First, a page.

Small lymphocytic lymphoma (SLL)
Choose a type
On this page
- What is small lymphocytic lymphoma (SLL)?
- Symptoms of small lymphocytic lymphoma (SLL)
- Causes of small lymphocytic lymphoma (SLL)
- Diagnosis of small lymphocytic lymphoma (SLL)
- Staging and grading of small lymphocytic lymphoma (SLL)
- Treatment for small lymphocytic lymphoma (SLL)
- After small lymphocytic lymphoma treatment (SLL)
- About our information
- How we can help
It develops when B-cells (also called B-lymphocytes) become abnormal. B-cells are white blood cells that fight infection.
The abnormal B-cells (lymphoma cells) build up in lymph nodes.
Painless swelling in neck, armpit or groin
Some people also have:
- drenching night sweats
- high temperatures (fevers) with no obvious cause
- unexplained weight loss
Doctors call this group of symptoms B symptoms.
Other symptoms may include loss of appetite and tiredness (fatigue).
Sometimes lymphoma cells may build up in the bone marrow, where blood cells are made. This can cause:
- anaemia - due to low number of red blood cells in your blood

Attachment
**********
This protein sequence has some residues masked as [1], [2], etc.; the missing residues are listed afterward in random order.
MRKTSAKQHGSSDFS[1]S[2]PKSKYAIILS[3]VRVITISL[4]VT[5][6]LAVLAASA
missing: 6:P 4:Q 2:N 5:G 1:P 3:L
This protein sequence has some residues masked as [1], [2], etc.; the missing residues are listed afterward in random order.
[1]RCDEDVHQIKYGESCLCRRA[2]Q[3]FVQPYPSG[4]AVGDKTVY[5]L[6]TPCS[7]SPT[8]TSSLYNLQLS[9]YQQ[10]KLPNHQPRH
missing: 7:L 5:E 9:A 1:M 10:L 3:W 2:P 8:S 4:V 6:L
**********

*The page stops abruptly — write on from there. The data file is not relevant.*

- bruising or bleeding easily - due to low number of blood-clotting cells (platelets) in your blood.
We have more information about the signs and symptoms of lymphoma.
The causes of SLL are not known. Like other cancers, it is not infectious and cannot be passed on to other people. It is more common as people get older. The most common age to be diagnosed with SLL is 65.
We have more information about causes and risk factors of non-Hodgkin lymphoma.
The most important test for diagnosing lymphoma is a biopsy. A doctor or nurse will take a sample of tissue from the affected area. The most common place to take a biopsy from is an enlarged lymph node. This is called a lymph node biopsy. You may have all or a part of the lymph node removed. The tissue will be sent to a laboratory for testing.
The results of your tests help your doctors find out how many areas of the body are affected by lymphoma and where these areas are. This is called staging.
Lymphomas are also grouped as either low-grade or high-grade. Low-grade lymphomas are usually slow growing and high-grade lymphomas grow more quickly. SLL is a low-grade lymphoma and usually develops slowly. Sometimes it can change (transform) to become a high-grade lymphoma.